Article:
New Excise Tax on Tax Exempt Organization Executive Compensation
Prior to 2018, an exempt organization could deduct all compensation paid to its executive employees. Under the Tax Act, an excise tax is imposed (equal to the corporate tax rate of 21%) on compensation in excess of $1 million paid to a tax-exempt organization’s 5 highest paid employees for each tax year. The excise tax also applies to parachute payments in excess of the Base Amount. The Base Amount is defined as the average annual compensation of the employee for the 5 years before the employee’s separation from employment. The tax on excess parachute payments applies only to payments made to employees who are highly compensated within the meaning of the Internal Revenue Code §414(q). For purposes of the excise tax, the Tax Act exempts remuneration paid to licensed medical professionals in exchange for medical services performed.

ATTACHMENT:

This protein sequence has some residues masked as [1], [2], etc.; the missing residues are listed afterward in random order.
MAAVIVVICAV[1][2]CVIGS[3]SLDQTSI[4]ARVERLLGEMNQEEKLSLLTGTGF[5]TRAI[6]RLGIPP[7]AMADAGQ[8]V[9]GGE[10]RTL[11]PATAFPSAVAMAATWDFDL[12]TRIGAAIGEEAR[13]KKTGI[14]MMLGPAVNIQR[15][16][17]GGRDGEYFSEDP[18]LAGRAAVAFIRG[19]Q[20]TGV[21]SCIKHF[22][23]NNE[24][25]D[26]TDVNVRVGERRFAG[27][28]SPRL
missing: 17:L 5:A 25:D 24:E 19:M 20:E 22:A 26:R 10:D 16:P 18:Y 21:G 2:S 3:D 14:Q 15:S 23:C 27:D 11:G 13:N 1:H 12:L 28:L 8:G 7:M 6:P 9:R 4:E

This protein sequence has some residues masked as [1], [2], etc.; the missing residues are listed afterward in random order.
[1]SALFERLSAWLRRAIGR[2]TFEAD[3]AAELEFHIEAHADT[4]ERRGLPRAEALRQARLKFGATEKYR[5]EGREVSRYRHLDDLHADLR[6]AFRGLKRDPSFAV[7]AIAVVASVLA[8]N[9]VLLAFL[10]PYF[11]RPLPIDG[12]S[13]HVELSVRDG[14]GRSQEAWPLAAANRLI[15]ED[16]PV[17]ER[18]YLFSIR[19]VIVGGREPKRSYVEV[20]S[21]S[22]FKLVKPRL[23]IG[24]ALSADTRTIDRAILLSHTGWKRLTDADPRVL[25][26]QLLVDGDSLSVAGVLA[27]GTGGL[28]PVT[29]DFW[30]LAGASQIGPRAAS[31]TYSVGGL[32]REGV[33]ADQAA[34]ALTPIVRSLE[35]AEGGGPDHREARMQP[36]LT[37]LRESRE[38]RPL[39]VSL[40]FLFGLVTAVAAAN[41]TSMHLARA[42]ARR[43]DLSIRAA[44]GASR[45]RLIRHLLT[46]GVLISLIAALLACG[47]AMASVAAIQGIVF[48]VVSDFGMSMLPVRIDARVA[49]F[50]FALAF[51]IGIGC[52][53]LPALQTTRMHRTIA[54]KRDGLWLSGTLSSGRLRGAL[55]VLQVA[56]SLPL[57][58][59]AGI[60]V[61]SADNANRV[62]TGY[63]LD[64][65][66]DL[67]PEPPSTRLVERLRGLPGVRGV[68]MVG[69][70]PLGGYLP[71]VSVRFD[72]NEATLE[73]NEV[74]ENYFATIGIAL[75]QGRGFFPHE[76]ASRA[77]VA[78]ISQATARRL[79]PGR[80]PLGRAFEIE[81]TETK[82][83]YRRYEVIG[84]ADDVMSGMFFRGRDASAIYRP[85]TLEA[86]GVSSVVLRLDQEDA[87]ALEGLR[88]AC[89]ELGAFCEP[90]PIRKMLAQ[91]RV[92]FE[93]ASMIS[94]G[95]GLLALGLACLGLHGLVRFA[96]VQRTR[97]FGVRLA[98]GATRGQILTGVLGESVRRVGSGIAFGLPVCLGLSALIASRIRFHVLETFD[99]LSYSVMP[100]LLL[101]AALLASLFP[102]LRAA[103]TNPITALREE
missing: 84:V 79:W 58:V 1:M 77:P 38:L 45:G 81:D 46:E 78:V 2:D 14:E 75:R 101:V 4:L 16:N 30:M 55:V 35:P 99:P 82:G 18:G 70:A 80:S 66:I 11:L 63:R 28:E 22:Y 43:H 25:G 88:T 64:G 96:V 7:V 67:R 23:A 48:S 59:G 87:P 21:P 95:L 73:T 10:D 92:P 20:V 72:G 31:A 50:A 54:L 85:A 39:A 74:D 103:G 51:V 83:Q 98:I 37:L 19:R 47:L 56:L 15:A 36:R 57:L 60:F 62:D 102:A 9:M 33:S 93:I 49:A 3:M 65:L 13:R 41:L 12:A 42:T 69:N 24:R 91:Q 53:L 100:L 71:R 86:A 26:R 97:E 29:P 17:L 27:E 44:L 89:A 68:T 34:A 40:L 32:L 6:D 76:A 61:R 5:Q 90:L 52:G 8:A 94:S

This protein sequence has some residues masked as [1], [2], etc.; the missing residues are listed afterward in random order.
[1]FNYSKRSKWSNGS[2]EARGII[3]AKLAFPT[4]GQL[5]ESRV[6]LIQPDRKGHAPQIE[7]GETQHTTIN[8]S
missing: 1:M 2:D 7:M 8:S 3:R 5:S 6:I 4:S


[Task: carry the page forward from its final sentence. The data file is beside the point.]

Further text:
Actions for Employers
In light of changes to employer-provided benefits under the final tax bill, employers should take the following actions:
- Review qualified transportation plan(s) in light of the changes to qualified transportation fringe benefits and bicycle commuting reimbursements.
- Review any company policies that involve recreational, social, or similar activities for employees, employee meals, employee achievement awards, and/or employee moving expenses.
- Adjust payroll reporting as necessary and determine whether any taxable amounts are now eligible compensation for retirement plan deferrals and employer contributions.
- Consider utilizing the new tax credit for paid family and medical leave.
The new Tax Act has a wide ranging effect on individuals and businesses. For more information regarding the new Tax Act, contact any of the attorneys in Helsell Fetterman’s Taxation Group.